There were many skeptics. Why was this guy taking on all of this national responsibility from measley Quinnipiac? Was it to raise his personal profile? Maybe some of it was. But what's wrong with that? The bottom line is, McDonald's efforts clearly helped college hockey, and most obviously have helped Quinnipiac.
"I wanted to get on the committee, and let the committee know that we wanted to help the sport, which we did," McDonald said.
As the MAAC became Atlantic Hockey — McDonald helped push for the name from the beginning because it came first alphabetically — plans were being made for a new state-of-the-art facility that would house both men's and women's ice hockey, and men's and women's basketball.
That's when a little luck intervened.
Vermont decided to apply for admission into Hockey East, and was ultimately accepted. This opened the door for a new school to join the ECAC. As much as McDonald appreciated what the MAAC/Atlantic Hockey had done, this provided him with an opportunity to step the program up in class, to play with 18 scholarships instead of the 11 Atlantic Hockey was then limited to.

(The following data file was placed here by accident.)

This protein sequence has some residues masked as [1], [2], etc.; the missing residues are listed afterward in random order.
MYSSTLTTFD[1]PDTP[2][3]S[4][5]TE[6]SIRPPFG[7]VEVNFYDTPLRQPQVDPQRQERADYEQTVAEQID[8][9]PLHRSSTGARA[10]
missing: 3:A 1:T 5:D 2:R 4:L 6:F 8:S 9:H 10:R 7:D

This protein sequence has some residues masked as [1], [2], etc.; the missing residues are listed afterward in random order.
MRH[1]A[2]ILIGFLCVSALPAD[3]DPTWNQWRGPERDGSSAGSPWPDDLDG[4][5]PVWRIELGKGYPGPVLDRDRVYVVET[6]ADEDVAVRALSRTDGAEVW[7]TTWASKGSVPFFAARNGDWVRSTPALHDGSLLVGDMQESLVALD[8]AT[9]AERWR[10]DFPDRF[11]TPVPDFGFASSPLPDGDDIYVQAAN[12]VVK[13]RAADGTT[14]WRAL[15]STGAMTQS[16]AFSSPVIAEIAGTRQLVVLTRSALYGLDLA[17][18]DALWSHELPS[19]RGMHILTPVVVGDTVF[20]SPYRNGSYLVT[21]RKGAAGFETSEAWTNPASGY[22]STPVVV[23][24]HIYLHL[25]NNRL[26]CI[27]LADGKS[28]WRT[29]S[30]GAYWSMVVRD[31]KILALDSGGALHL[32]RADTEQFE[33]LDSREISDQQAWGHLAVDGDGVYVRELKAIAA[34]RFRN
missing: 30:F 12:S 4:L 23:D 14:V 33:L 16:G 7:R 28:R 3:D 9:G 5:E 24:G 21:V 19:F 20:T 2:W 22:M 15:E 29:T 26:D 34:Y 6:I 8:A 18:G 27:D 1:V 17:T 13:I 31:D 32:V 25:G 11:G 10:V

It came down to Holy Cross and Quinnipiac, and on the strength of the new building plans, Quinnipiac was selected.
"After that, the ship was moving," McDonald said. "We bought the land for a facility, and ... we built it the right way, for men and women, for hockey and basketball. It's state of the art. And from there, six years after, we're reaping the benefits."
All of the pieces were now in place, the scholarships, the conference, the arena. Pecknold was able to get better and better recruits, the league itself had been re-energized by its success and that of the Ivies.
"The rink, it's as good as anywhere," Pecknold said. "We don't get Matthew Peca and Connor and Kellen Jones with, not just a rink, but a phenomenal rink."
A rising tide was lifting all boats, not just within the ECAC, but at Quinnipiac itself.